Breaking the Veil of Silence that Hides and Sustains Abuse

Abuse is particularly painful to confront when in a spiritual context. Why? Because it’s so hard to believe that those we trust with guiding us spiritually, those that talk about morality or ethics don’t abide by those principles themselves. We trust that, as spiritual advocates, they will have the practitioners’ best interests at heart. When presented with testimonies that indicate otherwise, we simply find it hard to believe.
“But he is such a nice man,” we say. We can’t believe that there is another side to him that only the victims of his abuse see. And we don’t want to confront the possibility that it’s true. Especially if the person accused is someone close to us: our husband, our brother, our father, our revered teacher. Paedophilias get away with their abuse for years because of this.
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How Some Students Responded to Allegations of Abuse by Sogyal Rinpoche

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As you can imagine, responses to the letter containing allegations of abuse in Rigpa varied widely.  Some expressed anger that the behavior of their teacher could ever be questioned and faulted the 8 signers.  Others felt relieved this information had finally come to light.  And still others said they’re were slowly progressing through the five classic stages of grief as defined by Kubler-Ross: denial, anger, bargaining, depression, and acceptance.
Following is just a small sampling of the many affirmative responses to the letter.  The intention behind sharing them is to help others feel less alone, especially if you feel conflicted or in pain.  Hopefully, these words will also help arouse compassion for the genuine suffering that has occurred. Continue reading “How Some Students Responded to Allegations of Abuse by Sogyal Rinpoche”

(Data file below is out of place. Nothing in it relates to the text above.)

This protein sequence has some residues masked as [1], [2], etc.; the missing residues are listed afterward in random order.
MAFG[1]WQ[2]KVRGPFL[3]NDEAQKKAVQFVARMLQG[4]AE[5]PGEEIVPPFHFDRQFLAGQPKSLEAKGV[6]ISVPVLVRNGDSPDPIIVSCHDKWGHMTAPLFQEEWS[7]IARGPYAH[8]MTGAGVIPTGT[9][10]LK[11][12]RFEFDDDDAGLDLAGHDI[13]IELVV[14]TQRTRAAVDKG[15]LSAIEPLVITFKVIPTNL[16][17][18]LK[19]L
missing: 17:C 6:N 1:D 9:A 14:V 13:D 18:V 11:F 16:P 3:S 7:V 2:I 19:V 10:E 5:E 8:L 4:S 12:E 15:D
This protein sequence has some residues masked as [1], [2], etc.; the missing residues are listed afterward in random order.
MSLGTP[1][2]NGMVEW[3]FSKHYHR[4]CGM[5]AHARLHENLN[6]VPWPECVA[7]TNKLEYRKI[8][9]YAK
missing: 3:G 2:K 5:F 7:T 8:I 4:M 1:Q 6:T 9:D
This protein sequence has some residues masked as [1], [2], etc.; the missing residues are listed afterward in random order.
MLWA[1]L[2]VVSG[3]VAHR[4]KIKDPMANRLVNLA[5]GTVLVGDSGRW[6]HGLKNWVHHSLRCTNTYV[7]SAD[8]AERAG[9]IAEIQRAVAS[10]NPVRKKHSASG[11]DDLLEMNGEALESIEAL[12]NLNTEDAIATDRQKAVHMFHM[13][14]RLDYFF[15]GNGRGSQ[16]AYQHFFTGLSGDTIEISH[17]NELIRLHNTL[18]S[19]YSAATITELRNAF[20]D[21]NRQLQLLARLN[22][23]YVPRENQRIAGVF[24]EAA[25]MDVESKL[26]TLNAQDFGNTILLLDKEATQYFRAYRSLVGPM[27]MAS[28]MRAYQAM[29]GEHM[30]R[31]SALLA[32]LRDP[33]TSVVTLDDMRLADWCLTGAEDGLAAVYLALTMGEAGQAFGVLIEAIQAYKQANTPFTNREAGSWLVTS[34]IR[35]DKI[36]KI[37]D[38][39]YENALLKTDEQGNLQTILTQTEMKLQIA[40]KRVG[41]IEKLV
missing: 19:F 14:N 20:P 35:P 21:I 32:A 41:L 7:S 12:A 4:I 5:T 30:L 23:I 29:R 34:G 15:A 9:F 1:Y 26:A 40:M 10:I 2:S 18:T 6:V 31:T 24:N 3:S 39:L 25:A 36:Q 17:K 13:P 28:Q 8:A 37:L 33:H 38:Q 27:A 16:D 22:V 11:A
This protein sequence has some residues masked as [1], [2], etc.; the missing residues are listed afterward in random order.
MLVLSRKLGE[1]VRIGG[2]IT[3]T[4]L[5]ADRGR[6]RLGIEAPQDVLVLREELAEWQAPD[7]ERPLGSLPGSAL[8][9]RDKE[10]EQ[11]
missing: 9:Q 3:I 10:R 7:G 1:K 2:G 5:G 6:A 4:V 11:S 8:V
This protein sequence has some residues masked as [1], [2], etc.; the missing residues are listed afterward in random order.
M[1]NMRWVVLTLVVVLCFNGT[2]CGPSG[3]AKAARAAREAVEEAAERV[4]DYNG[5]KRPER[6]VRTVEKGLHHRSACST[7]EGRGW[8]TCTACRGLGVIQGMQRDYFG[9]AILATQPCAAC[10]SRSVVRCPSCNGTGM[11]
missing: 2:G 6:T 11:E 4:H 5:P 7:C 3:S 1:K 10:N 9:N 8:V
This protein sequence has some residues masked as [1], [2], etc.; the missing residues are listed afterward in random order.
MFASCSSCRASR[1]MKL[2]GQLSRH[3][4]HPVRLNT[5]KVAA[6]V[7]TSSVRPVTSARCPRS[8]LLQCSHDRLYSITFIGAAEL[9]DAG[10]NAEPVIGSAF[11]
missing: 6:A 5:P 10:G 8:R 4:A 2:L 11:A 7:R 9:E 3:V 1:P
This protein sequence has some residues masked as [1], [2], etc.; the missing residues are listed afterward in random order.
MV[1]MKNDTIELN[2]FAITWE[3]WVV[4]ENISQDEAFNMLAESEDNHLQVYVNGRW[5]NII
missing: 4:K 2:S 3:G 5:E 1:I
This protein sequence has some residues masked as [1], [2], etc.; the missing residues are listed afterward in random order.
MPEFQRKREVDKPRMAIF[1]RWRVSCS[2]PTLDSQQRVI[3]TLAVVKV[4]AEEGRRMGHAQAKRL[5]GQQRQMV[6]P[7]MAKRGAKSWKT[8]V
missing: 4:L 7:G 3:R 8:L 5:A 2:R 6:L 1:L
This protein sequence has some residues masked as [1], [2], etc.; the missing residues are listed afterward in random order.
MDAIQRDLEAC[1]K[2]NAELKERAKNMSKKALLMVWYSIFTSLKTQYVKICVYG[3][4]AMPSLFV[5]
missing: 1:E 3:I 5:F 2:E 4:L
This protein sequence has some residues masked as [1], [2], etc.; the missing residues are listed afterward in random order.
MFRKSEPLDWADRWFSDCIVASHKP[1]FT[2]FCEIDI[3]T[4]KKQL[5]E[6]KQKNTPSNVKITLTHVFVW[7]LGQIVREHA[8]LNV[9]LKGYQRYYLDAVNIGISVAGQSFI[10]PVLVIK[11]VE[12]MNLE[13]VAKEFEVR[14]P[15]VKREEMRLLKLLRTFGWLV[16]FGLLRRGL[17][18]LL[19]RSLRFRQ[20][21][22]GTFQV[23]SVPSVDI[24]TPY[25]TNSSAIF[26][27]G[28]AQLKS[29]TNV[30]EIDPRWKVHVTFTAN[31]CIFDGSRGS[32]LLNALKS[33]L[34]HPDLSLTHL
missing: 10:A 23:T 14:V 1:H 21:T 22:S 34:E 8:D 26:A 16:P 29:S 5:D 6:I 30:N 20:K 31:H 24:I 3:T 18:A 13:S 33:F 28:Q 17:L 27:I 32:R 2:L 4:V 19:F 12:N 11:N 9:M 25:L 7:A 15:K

You Might Be Okay with Violence, but I'm Not

During August of 2016, Sogyal Lakar gut-punched a nun in front of an assembly of more than 1,000 students at the Lerab Ling Retreat Center in France. Recently, the nun responded to allegations that this constitutes abuse, saying this is an acceptable part of her Buddhist training.
These are thoughts on the matter from Constance O’Mara, now a former Rigpa student:
She might be okay with violence being perpetrated against her, but I’m not. Nor is our society. There was a Muslim woman in the news recently saying being hit by her husband was okay and a blessing. Our law says otherwise. So perhaps there’s another way he can bless her?
Me leaving the Rigpa organisation (and taking my dollars with me) is a statement of a clear position on the unacceptability of violence. There’s enough suffering in the world (and in our own heads) already without purposefully inflicting it upon ourselves and others.
We need to consider the impact on the witnesses too. Human beings are naturally altruistic. Seeing someone assaulted creates a flight or fright response. It does not settle the mind. It stirs it up. And if it doesn’t, that is not called enlightenment, it’s called ‘desensitisation to violence’.
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A Message for Rigpa International and National Rigpa Organizations on Handling Allegations of Abuse

Dear Senior Students, Instructors and Administrators,
What you say and do right now is of upmost importance, given the current crisis surrounding allegations of abuse.  Many people are waiting and watching to see how Sogyal Rinpoche, Rigpa International and National Rigpa organizations respond after SR’s initial letter to the sangha, to decide whether to remain a Rigpa student or to leave.
Silence, denial, and exclusion of certain voices may very well tip people further and further away from Sogyal Rinpoche and Rigpa or cause them to leave entirely.
For example, here’s feedback offered by one student after the first delayed stream of the Ngondro Retreat in Lerab Ling:

“Not once in recent weeks had I lost interest in being a part of the Rigpa Sangha. I consistently felt optimism about the possibility for connection and renewal offered by the cracking-open that is underway.

That came crashing down when I saw ‘The Important Message Regarding the Delayed Streaming’ at the outset of the delayed streaming of the Ngondro Retreat.